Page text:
Melting curve analysis for detection and identification of ghost parasitoids in host carcasses a month after host death

Débora P. Paula, David A. Andow

Research output: Contribution to journalArticlepeer-review

Abstract

Incidence of parasitism is often underestimated because ‘ghost’ parasitoids (dead unemerged parasitoids or those that have emerged leaving the host carcasses) are difficult to detect and identify. This study demonstrates that the use of melting curve analysis (MCA) of host carcasses can detect and identify DNA of ghost parasitoids even a month after host death. The coccinellid hosts Cycloneda sanguinea, Eriopis connexa, Harmonia axyridis and Hippodamia convergens were sampled from cole crops in 2017 and 2018 in the Midwest of Brazil, and reared and observed daily for parasitoid emergence. Dead coccinellids were held for 30 days after death before storage and only host carcasses with parasitoid emergence observed were analysed. Species-specific primers were designed for the identification of the parasitoid species that emerged during host rearing: Dinocampus coccinellae, Homalotylus mirabilis, Ho. terminalis, Strongygaster triangulifera and Phalacrotophora sp. The melting temperatures (Tm) of their amplicons were used as positive controls in MCA post-amplification in qPCR. Detection of parasitoid DNA in host carcasses was possible for D. coccinellae, Ho. mirabilis and Phalacrotophora sp. with a limit of detection (LOD) for all the parasitoids <1 pg of DNA, except for Phalacroptopthora sp. (LOD = 1.9 ng). Parasitoids were detected in 31 out of 70 host carcasses (44.3%) with detection ranging from 0% to 71%, depending on the parasitoid species. Synthesis and applications. This work demonstrates that MCA could be used to detect and rapidly identify the DNA of some parasitoid species (e.g. Ho. mirabilis, D. coccinellae and Phalacrotophora sp.) in host carcasses up to a month after parasitoid emergence with high sensitivity and specificity. MCA can be used on any field-collected host and, for some parasitoid species, it should lead to more accurate estimates of the incidence of parasitism. Our approach can be easily adapted and applied to study other parasitoid–host interactions.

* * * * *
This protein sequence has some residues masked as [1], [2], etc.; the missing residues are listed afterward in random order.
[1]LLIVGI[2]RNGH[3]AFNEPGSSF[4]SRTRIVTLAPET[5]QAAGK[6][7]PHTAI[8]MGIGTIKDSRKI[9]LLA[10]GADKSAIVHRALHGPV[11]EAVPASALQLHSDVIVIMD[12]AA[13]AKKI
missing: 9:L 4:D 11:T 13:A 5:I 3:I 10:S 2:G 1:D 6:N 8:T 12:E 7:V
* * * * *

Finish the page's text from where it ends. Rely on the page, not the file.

Original languageEnglish (US)
Pages (from-to)1552-1561
Number of pages10
JournalMethods in Ecology and Evolution
Volume12
Issue number9
DOIs
StatePublished - May 17 2021

Bibliographical note

Funding Information:
We thank Dr. Valmir A. Costa (Instituto Biológico de São Paulo‐Brazil) and Professor José Roberto Pujol Luz (Universidade de Brasília‐Brazil) for taxonomic determinations, all the farmers that allowed the host sampling in 2017 and 2018 on their properties, and all undergraduate students, researchers and professors who participated in the host sampling in the field. We also thank Embrapa for the financial support by the grant number SEG 12.13.12.005.00.00. The authors confirm they have no conflict of interest.

Publisher Copyright:
© 2021 British Ecological Society

Keywords

  • Coccinellidae
  • Dinocampus coccinellae
  • Harmonia axyridis
  • Homalotylus
  • arthropods
  • melting curve analysis
  • qPCR

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